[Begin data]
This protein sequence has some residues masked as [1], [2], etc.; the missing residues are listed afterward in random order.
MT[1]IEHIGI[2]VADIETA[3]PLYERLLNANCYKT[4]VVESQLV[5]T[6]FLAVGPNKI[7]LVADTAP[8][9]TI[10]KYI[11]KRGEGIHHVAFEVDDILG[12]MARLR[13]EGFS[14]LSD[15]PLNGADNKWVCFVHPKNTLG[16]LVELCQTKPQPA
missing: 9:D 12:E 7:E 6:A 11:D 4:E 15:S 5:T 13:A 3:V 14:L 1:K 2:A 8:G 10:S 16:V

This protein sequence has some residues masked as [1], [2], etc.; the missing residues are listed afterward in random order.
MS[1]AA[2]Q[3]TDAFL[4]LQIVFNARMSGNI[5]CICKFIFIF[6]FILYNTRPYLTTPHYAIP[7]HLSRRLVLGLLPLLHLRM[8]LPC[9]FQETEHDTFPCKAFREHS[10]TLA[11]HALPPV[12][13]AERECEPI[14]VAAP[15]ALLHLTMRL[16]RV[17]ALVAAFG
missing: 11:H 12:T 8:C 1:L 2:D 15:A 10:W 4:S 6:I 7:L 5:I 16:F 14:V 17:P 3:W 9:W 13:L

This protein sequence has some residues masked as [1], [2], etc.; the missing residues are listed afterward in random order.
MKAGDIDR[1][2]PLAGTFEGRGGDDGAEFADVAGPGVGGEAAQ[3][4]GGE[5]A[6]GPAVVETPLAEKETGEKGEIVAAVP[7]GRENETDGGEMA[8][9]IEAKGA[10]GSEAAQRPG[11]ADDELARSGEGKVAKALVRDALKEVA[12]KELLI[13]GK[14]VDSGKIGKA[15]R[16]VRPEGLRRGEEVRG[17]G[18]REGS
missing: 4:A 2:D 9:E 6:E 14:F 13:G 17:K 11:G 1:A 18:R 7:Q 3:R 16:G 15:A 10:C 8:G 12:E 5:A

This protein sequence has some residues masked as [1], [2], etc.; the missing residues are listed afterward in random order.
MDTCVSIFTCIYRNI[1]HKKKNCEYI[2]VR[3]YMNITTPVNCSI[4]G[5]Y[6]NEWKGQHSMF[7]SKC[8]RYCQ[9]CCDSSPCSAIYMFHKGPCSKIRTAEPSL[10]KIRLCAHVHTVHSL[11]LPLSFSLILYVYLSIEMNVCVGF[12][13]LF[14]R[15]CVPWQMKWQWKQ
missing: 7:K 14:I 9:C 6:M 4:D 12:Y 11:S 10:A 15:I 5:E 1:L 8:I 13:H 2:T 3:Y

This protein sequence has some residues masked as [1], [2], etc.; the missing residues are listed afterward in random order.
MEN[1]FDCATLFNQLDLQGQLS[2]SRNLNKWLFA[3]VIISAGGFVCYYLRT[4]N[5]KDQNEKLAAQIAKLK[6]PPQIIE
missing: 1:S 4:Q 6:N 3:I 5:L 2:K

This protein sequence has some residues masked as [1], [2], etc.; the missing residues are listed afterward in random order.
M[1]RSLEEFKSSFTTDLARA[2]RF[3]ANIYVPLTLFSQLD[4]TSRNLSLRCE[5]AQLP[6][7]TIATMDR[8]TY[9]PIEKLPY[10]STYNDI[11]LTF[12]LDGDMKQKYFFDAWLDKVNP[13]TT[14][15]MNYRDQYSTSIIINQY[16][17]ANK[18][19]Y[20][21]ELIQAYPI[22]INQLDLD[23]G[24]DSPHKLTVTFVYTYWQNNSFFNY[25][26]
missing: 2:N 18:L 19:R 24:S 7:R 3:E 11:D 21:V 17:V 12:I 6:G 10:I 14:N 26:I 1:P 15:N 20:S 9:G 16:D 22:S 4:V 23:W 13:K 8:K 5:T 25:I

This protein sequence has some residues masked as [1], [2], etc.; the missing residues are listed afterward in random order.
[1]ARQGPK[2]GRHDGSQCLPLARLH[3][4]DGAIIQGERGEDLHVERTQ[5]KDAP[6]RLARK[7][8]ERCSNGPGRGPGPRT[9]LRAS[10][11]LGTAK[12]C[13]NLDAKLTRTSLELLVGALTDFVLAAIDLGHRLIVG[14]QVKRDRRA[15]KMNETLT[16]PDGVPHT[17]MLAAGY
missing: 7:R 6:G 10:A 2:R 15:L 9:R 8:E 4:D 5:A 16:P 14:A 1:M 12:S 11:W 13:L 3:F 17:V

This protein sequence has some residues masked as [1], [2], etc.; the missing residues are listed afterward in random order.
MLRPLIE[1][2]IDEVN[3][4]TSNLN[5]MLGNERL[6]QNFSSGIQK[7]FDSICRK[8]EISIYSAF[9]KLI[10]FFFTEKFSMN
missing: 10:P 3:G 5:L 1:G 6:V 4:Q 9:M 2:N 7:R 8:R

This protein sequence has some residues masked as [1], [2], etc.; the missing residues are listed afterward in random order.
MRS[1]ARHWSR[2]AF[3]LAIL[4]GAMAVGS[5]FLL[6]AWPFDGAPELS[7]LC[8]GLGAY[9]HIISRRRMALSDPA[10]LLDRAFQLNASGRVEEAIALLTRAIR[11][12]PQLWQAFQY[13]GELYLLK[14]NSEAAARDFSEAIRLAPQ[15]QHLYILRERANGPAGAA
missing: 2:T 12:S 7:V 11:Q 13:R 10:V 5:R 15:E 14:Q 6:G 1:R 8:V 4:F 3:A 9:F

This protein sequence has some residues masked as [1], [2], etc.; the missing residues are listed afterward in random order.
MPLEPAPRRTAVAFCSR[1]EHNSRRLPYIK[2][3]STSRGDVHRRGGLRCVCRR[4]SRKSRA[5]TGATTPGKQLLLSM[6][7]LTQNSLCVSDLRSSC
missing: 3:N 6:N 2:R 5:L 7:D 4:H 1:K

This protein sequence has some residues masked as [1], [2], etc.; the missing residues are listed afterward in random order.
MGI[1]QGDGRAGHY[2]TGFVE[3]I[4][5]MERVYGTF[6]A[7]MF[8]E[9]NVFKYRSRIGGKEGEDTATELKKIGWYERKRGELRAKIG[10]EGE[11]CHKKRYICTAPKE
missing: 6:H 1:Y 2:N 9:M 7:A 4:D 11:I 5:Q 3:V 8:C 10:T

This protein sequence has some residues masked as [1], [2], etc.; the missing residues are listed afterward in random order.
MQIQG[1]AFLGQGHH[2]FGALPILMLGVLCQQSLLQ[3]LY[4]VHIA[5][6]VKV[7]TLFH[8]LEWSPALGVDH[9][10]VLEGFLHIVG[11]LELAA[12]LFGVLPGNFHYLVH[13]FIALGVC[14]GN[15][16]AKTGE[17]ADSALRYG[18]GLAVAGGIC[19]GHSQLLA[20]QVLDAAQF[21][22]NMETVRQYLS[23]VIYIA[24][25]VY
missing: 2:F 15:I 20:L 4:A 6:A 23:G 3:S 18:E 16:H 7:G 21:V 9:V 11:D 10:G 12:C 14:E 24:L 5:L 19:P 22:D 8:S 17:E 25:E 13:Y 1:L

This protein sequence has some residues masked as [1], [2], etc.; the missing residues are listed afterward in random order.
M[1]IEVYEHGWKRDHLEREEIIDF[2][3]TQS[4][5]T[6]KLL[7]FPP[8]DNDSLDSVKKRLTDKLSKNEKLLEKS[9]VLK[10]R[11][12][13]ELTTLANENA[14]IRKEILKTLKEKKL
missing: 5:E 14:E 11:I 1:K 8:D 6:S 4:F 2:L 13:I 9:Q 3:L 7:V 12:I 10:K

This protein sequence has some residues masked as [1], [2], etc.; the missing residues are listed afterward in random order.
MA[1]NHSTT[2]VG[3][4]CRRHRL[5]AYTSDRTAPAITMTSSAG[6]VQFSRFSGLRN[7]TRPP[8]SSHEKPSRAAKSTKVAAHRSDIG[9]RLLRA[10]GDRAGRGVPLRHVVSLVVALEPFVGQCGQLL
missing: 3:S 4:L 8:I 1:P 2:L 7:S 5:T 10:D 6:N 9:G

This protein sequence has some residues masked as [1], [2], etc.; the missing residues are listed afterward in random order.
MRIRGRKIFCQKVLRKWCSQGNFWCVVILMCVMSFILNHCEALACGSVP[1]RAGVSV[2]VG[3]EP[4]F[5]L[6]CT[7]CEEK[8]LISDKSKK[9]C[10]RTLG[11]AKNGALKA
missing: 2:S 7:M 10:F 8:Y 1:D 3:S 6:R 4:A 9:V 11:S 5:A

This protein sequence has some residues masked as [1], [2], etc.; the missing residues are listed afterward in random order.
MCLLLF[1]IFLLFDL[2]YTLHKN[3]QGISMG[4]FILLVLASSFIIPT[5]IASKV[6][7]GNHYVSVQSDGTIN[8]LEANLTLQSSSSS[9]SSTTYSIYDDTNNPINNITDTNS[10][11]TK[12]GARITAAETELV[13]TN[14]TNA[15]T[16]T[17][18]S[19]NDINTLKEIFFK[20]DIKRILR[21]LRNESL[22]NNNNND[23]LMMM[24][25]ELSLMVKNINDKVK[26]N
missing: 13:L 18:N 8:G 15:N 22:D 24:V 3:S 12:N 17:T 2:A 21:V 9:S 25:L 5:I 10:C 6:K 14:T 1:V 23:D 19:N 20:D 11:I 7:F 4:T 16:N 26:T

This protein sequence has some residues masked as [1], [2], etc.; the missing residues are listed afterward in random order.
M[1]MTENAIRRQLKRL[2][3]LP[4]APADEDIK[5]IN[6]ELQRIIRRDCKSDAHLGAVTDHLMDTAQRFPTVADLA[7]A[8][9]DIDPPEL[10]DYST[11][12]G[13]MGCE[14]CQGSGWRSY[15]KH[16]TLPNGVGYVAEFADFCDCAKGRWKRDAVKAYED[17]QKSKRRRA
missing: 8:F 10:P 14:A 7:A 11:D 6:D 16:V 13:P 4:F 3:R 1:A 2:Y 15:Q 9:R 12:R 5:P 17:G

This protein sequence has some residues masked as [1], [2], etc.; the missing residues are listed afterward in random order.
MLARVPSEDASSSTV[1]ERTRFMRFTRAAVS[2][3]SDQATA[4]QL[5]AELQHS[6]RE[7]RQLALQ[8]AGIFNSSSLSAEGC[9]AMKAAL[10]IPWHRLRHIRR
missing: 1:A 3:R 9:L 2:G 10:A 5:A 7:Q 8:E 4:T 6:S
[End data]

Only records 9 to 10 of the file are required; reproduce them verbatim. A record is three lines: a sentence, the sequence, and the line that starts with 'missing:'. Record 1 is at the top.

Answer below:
This protein sequence has some residues masked as [1], [2], etc.; the missing residues are listed afterward in random order.
MRS[1]ARHWSR[2]AF[3]LAIL[4]GAMAVGS[5]FLL[6]AWPFDGAPELS[7]LC[8]GLGAY[9]HIISRRRMALSDPA[10]LLDRAFQLNASGRVEEAIALLTRAIR[11][12]PQLWQAFQY[13]GELYLLK[14]NSEAAARDFSEAIRLAPQ[15]QHLYILRERANGPAGAA
missing: 2:T 12:S 7:V 11:Q 13:R 10:V 5:R 15:E 14:Q 6:G 1:R 8:V 4:F 3:A 9:F

This protein sequence has some residues masked as [1], [2], etc.; the missing residues are listed afterward in random order.
MPLEPAPRRTAVAFCSR[1]EHNSRRLPYIK[2][3]STSRGDVHRRGGLRCVCRR[4]SRKSRA[5]TGATTPGKQLLLSM[6][7]LTQNSLCVSDLRSSC
missing: 3:N 6:N 2:R 5:L 7:D 4:H 1:K